BJP won an impressive 6th straight term in Gujarat in the recently concluded state elections. It improved upon its performance in terms of vote share by 1.2% but failed to cross the magical mark of 100. This is very intriguing as in with the same vote share in 2007, BJP bagged 117 seats. Its vote share to seat share conversion ratio has been in the range of 2.4-2.8x since 1995 till last elections. However this has fallen to 2x in 2017.
In a multi-party contest, 49% vote share normally would result in more than 3/4th majority. Like in UP, even at 40% vote share, BJP bagged 77% of seats. Even in a bipolar contest, 49% vote share should translate into 2/3rd majority. In a bipolar contest like in Uttarakhand, with 47% vote share, BJP bagged 81% of the seats. In Gujarat, with 49.1% vote share, BJP could win just 55% of the seats, while in 2007 with same vote share, it had managed to win 64% the seats and in 2012 with lower vote share of 47.9% much higher number of seats.
Vote share of a party equals the number of votes polled in its favour in all the seats divided by total number of votes polled in the elections.
High Margins of BJP and concentrated vote share played a role
|Avg. no. of votes||80904||70052||72098||60451|
|Avg. no. of votes in urban seats||85142||65898||76986||55451|
|Avg. no of votes in rural seats||76759||74116||67317||65289|
|Avg margin in urban seats||43511||13338||37083||8545|
|Avg margin in rural seats||18815||13494||18211||14739|
It’s a well-known fact that BJP traditionally fares well in urban areas. Out of 99 seats won by the party in 2017, 46 are from urban pockets of 4 districts only namely Ahmedabad, Surat, Rajkot and Vadodara.
BJP received 1.47 crore votes in 2017. Out of this, 46.22 lakh votes were recorded in these 46 urban seats it won. These 46 seats represent 25% of total assembly strength it accounted for 31% of its total votes.
On these 46 urban victory seats, its vote share was 59.5% while on rural victory seats its vote share was 50.8% only. It received on an average 9000 extra votes on all urban seats vis-à-vis rural seats.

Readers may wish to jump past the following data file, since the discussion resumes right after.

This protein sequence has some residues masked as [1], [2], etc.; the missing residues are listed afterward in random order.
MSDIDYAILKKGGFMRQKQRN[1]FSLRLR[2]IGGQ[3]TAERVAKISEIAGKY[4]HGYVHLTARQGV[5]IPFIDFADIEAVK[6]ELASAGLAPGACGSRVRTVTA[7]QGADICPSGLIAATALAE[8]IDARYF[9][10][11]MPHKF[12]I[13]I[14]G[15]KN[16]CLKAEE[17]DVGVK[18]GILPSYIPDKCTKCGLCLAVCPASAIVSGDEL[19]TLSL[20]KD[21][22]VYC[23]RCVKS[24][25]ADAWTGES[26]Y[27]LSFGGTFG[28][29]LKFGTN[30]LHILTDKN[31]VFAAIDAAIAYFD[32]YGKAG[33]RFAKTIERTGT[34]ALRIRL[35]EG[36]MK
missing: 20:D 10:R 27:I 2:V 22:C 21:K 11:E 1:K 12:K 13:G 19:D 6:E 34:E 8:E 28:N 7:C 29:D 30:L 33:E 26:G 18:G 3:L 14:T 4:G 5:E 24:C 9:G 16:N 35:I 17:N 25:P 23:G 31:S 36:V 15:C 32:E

BJP won all 99 seats with an average margin of 30,290 votes. It won the 46 urban seats with a margin of 43,511. Essentially it got 13,221 extra votes in each of these seats which got wasted and didn’t fetch any extra seat.
Compared to 2012, its margins in urban seats have increased by 6.5k votes per seat indicating it is winning the same seats with higher margins, higher vote share, but not adding anything to seats kitty.
All this while its average margin in rural seats was just 18,815 votes vs 43,511 in urban.
The number of votes it received in rural areas is even higher than Congress (76.7k vs 74.1k). However, it won much lesser seats. This highlights the concentrated nature of BJP’s support base not only in urban but also in rural areas.
Resultantly, BJP’s vote share on seats won has increased by 1.8%, on urban seats from 58% to 59.5% and on rural seats by 1.3%.
BJP failed to open its account in 7 districts and won just a seat each in 8 districts.
On the other hand Congress average margin on 80 seats it won was 13,461 votes. Its average margins in rural vs urban seats is on similar lines indicating a wider support base of the party.
However just high margins don’t depict the entire picture, even in 2012, BJP’s urban vote share was very high at 58% vs 59.5% in 2017
While the above (high margins and concentrated vote share) is a plausible explanation, it doesn’t entirely explain the decline in seat tally from 115 to 99. The other factor is the vote share gap. BJP maintained on an average a lead of 10.1% from 1995-2012 over Congress. This has reduced to 6.7% in 2017 and hence led to a decline in number of seats.
The number of seats on which BJP received more than its overall vote share in elections has also declined from 84 in 2012 to 73 in 2017 whereas for Congress this has increased by 8 seats.
|Seats > Overall Vote Share||73||108||84||100|
|Seats < Overall Vote Share||109||74||98||82|
Low Turnout also impacted BJP in Phase 1
Turnout in these elections were low compared to 2012. In Phase I, polling percentage was 66.75%, lower than overall 68.41%. 89 seats went to polls in Phase I. Here a section of hardcore BJP supporter angry with party didn’t go out and vote. This affected party performance as it lost 16 seats in this phase.
In Phase II, polling percentage was higher at 69.99%. 93 seats went to polls, BJP won 52 seats, not a single seat gained. As seen above, party recorded many surplus votes, but not to any advantage in terms of seat share.
To conclude, a combination of low turnout, reduction in vote share gap and higher margins in urban centers led to an overall decline in seat tally for BJP despite a higher vote share.
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